I have been calling these beams 159 year old timbers, but that was the time they were harvested. My research says that these trees were usually 200+ years old when harvested. That would make these beams anywhere from 250-300 years old. If there is an arboriculturalist out there that is willing to explain how to count the rings, please let me know.
Well it’s end January and we have finally picked up our last load of beams. As you can see from some of the pictures it is pretty cold outside. Since my shop is located on the second floor of a mill building (Stark Mill) I’ll have to wait for some nice weather to start removing all those huge spikes and nails. This will also require some help from family members to shift the beams around (where’s my son when I need him).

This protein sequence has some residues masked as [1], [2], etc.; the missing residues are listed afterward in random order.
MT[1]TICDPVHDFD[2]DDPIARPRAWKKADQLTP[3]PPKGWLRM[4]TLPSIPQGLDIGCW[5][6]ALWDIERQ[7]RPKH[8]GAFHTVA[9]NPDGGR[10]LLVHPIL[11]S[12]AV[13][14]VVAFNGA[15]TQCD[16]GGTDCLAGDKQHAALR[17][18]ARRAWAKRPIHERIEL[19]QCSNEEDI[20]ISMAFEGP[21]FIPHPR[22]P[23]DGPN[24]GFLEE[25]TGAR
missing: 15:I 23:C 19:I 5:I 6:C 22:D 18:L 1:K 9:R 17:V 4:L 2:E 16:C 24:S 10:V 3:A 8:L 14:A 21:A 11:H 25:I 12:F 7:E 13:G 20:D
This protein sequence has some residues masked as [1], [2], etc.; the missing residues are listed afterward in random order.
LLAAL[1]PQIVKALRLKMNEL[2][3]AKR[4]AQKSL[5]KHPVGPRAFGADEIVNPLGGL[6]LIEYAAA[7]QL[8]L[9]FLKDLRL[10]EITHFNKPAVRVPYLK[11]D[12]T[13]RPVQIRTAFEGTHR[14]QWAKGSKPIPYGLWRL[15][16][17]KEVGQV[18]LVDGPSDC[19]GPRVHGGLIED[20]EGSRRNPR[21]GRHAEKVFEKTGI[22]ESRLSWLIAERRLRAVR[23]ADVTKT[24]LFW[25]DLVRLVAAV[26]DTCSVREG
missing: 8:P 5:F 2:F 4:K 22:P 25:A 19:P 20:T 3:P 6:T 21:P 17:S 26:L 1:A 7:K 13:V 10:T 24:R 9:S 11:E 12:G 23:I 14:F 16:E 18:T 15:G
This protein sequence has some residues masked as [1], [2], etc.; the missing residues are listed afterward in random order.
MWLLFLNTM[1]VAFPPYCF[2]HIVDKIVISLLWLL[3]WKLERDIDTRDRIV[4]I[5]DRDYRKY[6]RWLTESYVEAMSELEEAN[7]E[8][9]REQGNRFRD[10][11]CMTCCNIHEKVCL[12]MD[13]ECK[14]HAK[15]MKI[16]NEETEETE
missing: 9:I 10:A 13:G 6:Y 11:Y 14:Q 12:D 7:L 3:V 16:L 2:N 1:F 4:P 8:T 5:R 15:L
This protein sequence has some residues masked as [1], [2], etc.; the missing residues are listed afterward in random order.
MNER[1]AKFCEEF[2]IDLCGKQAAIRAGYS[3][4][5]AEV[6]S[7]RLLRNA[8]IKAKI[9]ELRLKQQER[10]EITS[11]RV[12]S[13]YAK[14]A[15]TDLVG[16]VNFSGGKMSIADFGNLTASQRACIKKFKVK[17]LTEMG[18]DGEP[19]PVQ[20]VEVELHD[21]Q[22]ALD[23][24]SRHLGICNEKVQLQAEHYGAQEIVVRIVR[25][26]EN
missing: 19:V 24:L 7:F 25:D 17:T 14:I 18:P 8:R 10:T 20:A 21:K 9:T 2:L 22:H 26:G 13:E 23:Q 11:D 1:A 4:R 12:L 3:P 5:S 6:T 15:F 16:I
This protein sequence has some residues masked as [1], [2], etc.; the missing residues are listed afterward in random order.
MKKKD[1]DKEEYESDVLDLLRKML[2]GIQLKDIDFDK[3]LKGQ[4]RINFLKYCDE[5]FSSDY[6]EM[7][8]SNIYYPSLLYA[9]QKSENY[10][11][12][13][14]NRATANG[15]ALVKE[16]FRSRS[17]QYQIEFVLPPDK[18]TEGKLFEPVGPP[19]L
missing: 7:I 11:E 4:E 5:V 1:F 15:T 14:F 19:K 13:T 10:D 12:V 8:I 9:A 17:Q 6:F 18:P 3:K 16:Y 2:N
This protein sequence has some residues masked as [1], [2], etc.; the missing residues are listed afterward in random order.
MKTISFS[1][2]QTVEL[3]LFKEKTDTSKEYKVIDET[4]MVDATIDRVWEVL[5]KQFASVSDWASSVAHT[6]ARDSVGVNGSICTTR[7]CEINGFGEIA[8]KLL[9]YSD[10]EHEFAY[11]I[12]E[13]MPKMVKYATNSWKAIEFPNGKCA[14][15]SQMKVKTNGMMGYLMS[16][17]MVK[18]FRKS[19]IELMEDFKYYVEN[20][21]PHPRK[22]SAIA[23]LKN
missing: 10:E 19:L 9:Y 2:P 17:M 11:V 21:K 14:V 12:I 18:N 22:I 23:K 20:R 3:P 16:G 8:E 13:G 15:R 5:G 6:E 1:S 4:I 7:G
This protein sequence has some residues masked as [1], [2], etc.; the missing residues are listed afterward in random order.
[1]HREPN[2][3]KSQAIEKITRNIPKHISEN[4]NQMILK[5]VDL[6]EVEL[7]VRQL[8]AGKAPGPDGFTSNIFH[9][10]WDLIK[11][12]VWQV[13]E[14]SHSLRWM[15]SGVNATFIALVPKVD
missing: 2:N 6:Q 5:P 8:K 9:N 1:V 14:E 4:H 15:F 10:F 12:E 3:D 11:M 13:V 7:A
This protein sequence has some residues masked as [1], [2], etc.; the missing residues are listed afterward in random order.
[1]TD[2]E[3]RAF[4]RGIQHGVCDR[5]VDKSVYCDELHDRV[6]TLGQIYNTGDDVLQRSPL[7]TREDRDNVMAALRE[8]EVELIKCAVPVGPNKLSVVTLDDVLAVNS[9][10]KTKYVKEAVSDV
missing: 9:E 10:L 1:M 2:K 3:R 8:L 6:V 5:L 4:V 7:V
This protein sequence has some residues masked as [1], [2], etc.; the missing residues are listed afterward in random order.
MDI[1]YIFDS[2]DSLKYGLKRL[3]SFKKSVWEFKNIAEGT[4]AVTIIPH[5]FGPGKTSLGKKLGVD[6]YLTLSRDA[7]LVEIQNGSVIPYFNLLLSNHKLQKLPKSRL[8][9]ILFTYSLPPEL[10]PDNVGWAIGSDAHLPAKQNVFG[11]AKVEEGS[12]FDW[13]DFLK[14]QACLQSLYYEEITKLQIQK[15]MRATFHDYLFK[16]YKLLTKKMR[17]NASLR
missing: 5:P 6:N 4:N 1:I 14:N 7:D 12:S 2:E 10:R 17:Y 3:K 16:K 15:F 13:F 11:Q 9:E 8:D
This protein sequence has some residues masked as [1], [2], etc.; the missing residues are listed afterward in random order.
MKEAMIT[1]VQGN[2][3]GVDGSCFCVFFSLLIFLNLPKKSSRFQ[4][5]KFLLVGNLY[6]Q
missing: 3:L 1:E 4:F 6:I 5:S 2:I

That’s the construction super (Adam on the left), his operator and myself in the pictures above and below loading the beams into my truck.
Above is one of the staircases that the smaller Long Leaf Pine beams came from.
My son Kyle and I are unloading the truck.
The large beams (white pine) above measure 15″ x 15″ x 8′-0″ , and the smaller (long leaf pine) measure 8″ x 15″ x 8′-0″ . The smaller beams are almost as heavy as the large beams.
As the saying goes a picture (or two, or three) are worth a thousand words. We’ll post some more info and pictures when we take the logs to the saw mill for re-sawing. They say we have a few more weeks of winter left, in New Hampshire that could mean just about anything (May, June??). I would love to have the logs carbon tested for age, but I hear that is quite expensive. Does anyone out there know someone with the right equipment and that would like to volunteer their services?